June vs AC Access – Case

In this case, the claimant is suing the defendant for the return of her $5,000 down payment for the purchase and installation of two air conditioners in her apartment about three years ago.

I will here call the claimant “June”, and I will call the defendant “AC Access”.

The installation never took place. June’s co-op building on Fifth Avenue in New York City refused permission unless AC Access agreed to install several new features on the equipment and also in the apartment.

The equipment was custom ordered and included a separate outside compressor. The co-op’s requirements would have cost an additional $3,000 bringing her purchase to about $18,000.

June said that she was unaware that her building, like most New York City cooperatives, has restrictions regarding the installation of appliances that use water which may leak into other apartments in the building.

Drip pans, cutoff valves and the like are sometimes required by the co-op’s rules which are usually managed by its managing agent.

AC Access, who was an experienced installer, acknowledged that he knew that the installation might be a problem.

June declined to pay the additional costs and AC Access was then unwilling to proceed with the job. He tried to return the equipment to his air conditioning distributor for a credit but was turned down, claiming that his request came too late under their warranty.

You decide.

To see my decision, click on the link below. Decisions.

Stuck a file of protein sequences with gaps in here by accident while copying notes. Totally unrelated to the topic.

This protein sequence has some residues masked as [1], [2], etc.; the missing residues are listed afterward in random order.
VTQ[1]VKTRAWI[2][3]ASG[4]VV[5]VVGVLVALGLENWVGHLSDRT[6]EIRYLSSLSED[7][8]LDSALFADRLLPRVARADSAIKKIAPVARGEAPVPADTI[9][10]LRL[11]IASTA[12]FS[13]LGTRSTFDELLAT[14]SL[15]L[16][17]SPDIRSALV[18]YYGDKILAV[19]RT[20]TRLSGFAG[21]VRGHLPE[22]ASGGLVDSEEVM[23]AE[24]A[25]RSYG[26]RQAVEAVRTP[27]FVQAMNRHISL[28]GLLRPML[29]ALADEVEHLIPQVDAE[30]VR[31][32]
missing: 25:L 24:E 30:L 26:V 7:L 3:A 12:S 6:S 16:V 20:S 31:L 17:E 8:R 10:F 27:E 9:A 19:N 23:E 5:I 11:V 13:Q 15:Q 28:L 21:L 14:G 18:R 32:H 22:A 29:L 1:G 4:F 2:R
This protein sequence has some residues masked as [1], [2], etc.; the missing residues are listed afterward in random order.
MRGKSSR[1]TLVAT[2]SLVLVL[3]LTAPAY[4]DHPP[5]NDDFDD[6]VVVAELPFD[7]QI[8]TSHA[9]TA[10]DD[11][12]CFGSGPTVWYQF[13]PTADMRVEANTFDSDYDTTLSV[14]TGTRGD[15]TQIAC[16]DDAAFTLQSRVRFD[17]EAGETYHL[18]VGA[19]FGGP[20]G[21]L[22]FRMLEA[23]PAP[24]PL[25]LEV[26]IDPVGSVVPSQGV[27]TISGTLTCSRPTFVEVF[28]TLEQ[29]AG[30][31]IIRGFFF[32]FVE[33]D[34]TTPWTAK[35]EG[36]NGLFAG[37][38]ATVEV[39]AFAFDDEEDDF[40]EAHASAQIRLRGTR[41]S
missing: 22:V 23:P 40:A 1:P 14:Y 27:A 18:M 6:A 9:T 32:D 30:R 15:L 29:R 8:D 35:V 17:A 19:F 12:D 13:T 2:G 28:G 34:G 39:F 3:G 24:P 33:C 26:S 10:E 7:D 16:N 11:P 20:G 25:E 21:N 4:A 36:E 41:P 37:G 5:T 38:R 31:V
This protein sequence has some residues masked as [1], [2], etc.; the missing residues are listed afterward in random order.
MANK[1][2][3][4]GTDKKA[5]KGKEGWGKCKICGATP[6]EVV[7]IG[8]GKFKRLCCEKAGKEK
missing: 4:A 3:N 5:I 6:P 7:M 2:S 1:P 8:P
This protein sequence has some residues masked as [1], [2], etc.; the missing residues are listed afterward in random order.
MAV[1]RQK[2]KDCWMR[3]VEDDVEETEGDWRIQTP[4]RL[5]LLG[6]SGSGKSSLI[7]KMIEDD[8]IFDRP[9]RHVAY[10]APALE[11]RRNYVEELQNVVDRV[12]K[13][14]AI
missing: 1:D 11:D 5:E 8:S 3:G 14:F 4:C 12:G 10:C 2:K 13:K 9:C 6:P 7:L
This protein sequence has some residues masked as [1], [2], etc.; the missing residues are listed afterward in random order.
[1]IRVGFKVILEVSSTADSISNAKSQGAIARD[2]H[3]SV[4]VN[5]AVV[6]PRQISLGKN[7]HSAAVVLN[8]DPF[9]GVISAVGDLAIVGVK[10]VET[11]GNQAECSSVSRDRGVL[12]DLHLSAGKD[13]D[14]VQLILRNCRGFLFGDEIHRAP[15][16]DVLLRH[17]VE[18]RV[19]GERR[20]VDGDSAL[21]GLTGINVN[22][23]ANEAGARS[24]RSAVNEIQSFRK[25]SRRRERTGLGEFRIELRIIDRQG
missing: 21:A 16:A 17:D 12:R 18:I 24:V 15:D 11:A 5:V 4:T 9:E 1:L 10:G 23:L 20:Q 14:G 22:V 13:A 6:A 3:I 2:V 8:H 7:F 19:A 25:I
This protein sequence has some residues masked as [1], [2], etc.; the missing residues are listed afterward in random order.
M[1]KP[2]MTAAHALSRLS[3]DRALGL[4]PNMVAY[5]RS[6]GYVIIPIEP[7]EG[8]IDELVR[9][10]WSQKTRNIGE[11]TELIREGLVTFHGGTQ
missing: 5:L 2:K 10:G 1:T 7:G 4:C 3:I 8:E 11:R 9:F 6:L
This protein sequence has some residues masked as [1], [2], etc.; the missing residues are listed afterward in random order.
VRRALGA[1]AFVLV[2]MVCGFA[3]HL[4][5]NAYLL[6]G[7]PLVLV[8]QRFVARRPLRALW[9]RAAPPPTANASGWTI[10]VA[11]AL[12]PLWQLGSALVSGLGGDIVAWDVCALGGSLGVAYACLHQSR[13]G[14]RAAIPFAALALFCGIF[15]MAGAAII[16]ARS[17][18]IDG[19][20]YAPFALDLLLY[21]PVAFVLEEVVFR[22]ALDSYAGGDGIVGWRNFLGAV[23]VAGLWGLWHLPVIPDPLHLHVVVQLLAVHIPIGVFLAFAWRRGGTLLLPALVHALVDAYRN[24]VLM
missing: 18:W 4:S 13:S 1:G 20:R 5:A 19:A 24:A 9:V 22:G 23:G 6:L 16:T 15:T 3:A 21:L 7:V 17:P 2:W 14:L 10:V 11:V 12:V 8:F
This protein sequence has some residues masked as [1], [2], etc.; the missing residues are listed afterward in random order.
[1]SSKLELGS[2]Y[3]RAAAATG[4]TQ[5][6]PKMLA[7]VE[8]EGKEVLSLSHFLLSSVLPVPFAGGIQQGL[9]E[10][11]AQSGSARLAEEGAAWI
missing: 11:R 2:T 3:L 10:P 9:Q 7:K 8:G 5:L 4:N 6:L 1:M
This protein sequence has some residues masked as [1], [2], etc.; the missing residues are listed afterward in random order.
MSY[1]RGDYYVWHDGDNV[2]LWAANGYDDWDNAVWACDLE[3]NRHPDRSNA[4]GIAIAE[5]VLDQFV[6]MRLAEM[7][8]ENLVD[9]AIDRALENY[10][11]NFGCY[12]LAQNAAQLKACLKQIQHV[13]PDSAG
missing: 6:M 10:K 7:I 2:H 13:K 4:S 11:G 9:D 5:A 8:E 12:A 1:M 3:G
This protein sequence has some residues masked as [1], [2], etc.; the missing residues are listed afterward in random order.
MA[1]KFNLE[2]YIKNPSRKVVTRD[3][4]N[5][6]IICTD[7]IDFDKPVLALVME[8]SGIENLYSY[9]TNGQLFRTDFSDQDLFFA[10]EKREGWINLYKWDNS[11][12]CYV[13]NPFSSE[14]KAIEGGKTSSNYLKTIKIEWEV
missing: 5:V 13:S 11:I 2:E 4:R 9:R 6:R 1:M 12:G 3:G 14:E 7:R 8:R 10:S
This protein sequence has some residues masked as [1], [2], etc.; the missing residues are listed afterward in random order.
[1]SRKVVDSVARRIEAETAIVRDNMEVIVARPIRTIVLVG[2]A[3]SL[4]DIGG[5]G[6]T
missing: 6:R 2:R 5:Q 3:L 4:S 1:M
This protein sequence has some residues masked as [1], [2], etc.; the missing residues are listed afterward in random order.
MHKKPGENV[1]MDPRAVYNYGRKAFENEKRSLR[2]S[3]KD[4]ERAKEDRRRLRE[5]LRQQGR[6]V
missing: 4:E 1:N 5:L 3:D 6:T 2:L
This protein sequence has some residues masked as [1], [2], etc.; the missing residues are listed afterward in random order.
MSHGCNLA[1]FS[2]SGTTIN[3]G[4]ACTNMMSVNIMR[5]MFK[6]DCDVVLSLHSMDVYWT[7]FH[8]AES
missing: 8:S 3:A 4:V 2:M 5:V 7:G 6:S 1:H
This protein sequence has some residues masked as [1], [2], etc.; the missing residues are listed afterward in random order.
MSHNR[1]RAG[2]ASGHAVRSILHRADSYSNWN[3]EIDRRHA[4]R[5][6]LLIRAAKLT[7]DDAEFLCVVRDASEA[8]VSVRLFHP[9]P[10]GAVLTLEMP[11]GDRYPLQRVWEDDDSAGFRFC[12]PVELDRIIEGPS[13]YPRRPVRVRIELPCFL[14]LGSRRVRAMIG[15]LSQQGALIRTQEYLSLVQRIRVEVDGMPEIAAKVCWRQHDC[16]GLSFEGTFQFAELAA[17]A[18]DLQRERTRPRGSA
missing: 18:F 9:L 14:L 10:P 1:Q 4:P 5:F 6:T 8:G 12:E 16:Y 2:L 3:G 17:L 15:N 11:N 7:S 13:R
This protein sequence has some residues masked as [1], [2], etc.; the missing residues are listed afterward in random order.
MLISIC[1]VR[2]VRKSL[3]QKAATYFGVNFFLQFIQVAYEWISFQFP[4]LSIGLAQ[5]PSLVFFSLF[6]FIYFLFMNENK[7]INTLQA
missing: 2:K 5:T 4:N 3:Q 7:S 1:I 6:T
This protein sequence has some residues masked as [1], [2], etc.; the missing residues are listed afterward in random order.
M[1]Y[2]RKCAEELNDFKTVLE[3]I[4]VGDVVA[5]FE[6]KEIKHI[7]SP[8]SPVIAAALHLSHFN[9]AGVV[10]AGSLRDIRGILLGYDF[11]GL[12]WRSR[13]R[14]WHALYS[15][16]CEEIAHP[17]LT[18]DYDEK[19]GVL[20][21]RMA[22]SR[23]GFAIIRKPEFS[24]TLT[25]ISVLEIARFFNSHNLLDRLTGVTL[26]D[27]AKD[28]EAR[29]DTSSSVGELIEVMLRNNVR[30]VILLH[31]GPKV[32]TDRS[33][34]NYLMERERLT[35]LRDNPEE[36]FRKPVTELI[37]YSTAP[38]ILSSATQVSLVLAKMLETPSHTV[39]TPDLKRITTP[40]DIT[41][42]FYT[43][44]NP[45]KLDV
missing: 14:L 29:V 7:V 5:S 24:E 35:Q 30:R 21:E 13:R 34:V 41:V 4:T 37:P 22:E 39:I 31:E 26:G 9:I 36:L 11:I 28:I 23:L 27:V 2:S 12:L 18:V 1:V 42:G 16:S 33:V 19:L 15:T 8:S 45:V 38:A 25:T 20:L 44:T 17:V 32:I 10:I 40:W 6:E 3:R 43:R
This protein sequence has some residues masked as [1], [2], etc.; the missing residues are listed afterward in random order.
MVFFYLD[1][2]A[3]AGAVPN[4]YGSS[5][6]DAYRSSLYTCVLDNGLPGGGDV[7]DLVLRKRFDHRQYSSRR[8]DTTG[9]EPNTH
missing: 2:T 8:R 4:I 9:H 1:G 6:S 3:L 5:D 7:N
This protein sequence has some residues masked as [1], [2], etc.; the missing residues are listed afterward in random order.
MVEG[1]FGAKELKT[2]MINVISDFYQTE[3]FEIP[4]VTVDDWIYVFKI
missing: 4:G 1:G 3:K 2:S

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4 thoughts on “June vs AC Access – Case

  1. June did not provide AC Access with the building’s guidelines and requirements for AC installation. The additional cost was the result of the co-op’s regulations and not of AC’s making.

    While AC Access should have asked for June to provide approval from the co-op, it was ultimately June’s responsibility to meet the co-op’s regulations and to be so informed prior to entering an installation contract. Legally, she is not the owner of the apartment.

    It seems that June has no choice – if she wants cool summers – than to pay the additional $3,000. AC Access, while not providing good customer service, did not violate its agreement with June. The deposit does not have to be returned.

  2. Unfortunately, June should have known better. Cooperative apartments in NYC have by laws that require approval before making changes that can affect neighbors or the building appearance.
    Before deciding on the case, however, I would like to know which party was the cause for the delay and warranty expiration. It seems odd that a warranty covers custom equipment that was not properly vetted before the job started….but that’s what AC noted.
    June should have also in luded, in any contract, that the responsibility for permits and building approval should have fallen on AC’s shoulders.

    • Both of the parties caused the delay. AC Access could have given back June’s deposit, and June could have promptly demanded that he do so.

      The “warranty expiration” issue on the air conditioning equipment was not part of June’s case. It was simply an explanation put forward by AC Access for not acting promptly. It was a side issue between AC Access and his supplier.

  3. In my opinion June was at fault. Co op living in NYC can be very challenging to say the least. It should be common knowledge that everyone should be on board when having installations that could affect your neighbor. This would include the super and managing agent. Before any contract is signed a call to the managing agent and super would be standard procedure to make sure that the installation meets the co ops standard. June failed that test. The A/C person has no idea what the co op would demand for installation since every co op is different.

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